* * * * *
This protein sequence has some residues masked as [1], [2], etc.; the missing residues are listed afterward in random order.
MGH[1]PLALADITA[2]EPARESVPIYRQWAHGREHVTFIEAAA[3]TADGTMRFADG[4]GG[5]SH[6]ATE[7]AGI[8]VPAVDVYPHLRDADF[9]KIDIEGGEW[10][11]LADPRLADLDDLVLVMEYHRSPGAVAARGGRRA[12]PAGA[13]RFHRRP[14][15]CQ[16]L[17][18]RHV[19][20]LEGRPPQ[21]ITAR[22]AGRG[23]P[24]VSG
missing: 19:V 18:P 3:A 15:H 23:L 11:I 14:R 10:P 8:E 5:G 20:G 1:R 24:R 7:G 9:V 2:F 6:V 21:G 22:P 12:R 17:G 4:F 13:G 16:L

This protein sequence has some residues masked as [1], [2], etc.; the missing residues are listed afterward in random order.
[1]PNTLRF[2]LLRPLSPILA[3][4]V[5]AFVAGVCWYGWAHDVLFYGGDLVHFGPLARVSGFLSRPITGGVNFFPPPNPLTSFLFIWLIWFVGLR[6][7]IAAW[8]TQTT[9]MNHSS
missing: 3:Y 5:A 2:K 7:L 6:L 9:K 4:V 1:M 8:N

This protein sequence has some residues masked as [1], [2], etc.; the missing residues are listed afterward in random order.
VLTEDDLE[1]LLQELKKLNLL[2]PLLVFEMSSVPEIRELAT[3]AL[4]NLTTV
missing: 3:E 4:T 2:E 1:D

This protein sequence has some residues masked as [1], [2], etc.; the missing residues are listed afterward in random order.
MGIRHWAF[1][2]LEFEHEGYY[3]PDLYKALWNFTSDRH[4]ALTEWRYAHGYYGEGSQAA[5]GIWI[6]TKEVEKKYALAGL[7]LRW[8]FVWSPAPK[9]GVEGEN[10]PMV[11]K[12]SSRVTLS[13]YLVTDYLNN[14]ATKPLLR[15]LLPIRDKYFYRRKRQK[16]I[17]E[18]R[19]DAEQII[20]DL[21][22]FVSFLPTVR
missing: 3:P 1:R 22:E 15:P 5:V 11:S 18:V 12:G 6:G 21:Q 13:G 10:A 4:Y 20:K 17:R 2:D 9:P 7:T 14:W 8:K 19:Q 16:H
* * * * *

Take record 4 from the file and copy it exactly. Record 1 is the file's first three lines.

This protein sequence has some residues masked as [1], [2], etc.; the missing residues are listed afterward in random order.
MGIRHWAF[1][2]LEFEHEGYY[3]PDLYKALWNFTSDRH[4]ALTEWRYAHGYYGEGSQAA[5]GIWI[6]TKEVEKKYALAGL[7]LRW[8]FVWSPAPK[9]GVEGEN[10]PMV[11]K[12]SSRVTLS[13]YLVTDYLNN[14]ATKPLLR[15]LLPIRDKYFYRRKRQK[16]I[17]E[18]R[19]DAEQII[20]DL[21][22]FVSFLPTVR
missing: 3:P 1:R 22:E 15:P 5:V 11:S 18:V 12:G 6:G 21:Q 13:G 10:A 4:Y 20:K 17:R 2:D 9:P 7:T 14:W 8:K 19:Q 16:H